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Seizing the enemy without fighting is the most skillful

December 18th, 2009 · 4 Comments

"Therefore one hundred victories in one hundred battles is not the most skillful. Seizing the enemy without fighting is the most skillful." — The Art of War, Sun Tzu.

Jack is a hard working software developer. Like many of us, he works for a highly dysfunctional organization. He is part of a major software project that could make or break his start-up employer. The project has no functional specification, no technical design document, and no single owner who is driving the project at the detail level.

The business side of the company is nervous. They desperately need this new product to grow their business. They’re putting a lot of pressure to the manager of software development, who is Jack’s boss. The software development manager puts a lot of pressure onto his team members. He told the software developers that they must stop playing Ping Pong and foosball in the break room during working hours. They must get to work by 9AM in the morning. They must deliver, or they’ll be gone.

The problem is that the software developer manager is very inexperienced. He had never run any software project before. He had never managed a software development team before. But, he is golfing buddy with the Vice President of Engineering. He knows how to navigate the political landscape of the organization. He cares very little about his team members. He just wants to look good in front of the senior management team.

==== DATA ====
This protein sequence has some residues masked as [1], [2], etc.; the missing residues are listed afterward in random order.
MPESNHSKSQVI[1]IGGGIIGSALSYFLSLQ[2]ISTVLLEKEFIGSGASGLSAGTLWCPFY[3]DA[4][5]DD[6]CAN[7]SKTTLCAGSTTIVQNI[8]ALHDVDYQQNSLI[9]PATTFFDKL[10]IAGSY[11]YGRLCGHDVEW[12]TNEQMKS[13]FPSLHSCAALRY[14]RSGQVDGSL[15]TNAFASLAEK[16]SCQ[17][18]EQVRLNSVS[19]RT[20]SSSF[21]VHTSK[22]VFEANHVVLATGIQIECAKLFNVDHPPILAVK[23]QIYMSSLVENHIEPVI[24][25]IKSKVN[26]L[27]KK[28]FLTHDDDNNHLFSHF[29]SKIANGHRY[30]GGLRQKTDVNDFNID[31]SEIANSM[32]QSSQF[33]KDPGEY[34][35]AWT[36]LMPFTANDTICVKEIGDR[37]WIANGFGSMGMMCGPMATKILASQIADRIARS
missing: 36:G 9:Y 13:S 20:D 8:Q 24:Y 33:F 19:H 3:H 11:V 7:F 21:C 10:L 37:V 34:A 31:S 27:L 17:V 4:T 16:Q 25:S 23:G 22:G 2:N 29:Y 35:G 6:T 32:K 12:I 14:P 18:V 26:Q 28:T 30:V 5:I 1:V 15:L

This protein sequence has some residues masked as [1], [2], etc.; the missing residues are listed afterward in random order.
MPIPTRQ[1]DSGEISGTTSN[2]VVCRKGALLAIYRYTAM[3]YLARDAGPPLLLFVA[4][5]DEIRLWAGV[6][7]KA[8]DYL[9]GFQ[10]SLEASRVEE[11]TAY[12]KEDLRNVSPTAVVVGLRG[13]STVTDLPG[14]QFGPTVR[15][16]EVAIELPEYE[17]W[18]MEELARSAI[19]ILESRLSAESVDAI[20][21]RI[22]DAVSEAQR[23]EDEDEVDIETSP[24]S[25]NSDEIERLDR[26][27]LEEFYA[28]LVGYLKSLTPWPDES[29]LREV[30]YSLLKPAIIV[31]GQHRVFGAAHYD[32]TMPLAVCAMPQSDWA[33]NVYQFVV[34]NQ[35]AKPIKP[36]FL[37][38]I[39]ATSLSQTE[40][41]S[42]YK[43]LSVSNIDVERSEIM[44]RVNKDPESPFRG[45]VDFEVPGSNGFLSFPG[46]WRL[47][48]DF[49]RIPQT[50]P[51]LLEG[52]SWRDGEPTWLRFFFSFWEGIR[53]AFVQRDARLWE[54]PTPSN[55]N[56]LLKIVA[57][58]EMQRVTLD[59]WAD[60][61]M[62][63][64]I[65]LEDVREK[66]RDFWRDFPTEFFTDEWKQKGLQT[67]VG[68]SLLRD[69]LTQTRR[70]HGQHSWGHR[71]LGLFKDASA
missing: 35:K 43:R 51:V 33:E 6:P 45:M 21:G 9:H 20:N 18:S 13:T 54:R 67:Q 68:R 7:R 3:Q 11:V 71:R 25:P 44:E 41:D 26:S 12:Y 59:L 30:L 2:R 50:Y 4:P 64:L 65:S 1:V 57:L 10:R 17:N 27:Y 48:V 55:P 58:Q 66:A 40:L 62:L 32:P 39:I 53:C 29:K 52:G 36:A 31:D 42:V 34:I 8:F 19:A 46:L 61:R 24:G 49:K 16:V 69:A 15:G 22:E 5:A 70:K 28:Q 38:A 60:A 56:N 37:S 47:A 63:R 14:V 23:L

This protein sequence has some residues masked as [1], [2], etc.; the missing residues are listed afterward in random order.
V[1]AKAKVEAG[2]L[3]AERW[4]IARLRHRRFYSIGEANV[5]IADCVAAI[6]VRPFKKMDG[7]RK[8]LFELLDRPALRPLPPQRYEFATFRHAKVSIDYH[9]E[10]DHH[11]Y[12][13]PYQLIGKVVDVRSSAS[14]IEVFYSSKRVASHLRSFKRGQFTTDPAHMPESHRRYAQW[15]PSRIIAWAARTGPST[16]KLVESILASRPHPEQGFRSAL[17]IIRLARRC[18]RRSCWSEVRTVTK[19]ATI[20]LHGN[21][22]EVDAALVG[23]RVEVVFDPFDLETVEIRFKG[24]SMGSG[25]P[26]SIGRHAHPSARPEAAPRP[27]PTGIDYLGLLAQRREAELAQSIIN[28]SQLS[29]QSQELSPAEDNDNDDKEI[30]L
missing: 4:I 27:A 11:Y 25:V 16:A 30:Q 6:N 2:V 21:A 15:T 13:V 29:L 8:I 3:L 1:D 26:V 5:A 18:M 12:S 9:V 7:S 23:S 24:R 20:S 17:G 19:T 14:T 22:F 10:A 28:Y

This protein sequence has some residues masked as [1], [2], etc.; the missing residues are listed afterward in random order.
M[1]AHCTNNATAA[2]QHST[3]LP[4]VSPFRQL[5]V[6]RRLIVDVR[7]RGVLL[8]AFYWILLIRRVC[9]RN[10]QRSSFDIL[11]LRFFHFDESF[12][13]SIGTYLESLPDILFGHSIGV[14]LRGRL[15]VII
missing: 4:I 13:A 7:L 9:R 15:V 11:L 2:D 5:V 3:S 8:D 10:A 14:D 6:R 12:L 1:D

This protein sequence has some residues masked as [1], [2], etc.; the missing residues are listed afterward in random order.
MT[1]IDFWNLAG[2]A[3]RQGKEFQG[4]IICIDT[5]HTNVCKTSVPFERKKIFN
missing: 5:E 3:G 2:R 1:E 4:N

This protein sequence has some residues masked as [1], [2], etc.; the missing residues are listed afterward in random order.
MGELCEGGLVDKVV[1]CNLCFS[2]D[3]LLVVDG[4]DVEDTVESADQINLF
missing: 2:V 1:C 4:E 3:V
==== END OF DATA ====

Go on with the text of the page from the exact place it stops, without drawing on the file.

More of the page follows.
Jack is frustrated. In project review meetings, he openly challenged his manager. During his one-on-one, he criticized his manager.  When his manager emailed the software development team about certain decision he had made, Jack replied to the entire development team that he opposed his manager decision because it was wrong.

His manager started to ignore him. When Jack emailed his manager, he never heard back from him. When Jack took initiative to write a spec, his manager told him not to worry about it. When Jack set up a meeting with his boss, he never accepted the meeting invite.

Jack is worried. He starts to feel that his job is on the line. He wants to contribute to the project. He wants to do good work. But, he is extremely frustrated with his boss.  He feels that his boss doesn’t like him, and will find a way to get rid of him.

Jack has every reason to feel frustrated. Many of his team members are equally frustrated. But, Jack is the one who had the gut to challenge his boss. Jack is right in many ways. But, he has to face the reality — he has a family to support. He has a mortgage to pay. He needs a stable job.

Out of frustration, Jack had lunch with me.

My advice to him:

"Your manager is not very good, but he is very politically savvy. You’ll not make any meaningful changes by confronting him and criticizing him in the public. You’re only hurting  yourself. It’s like you keep hitting a wall, but only you get hurt in the end.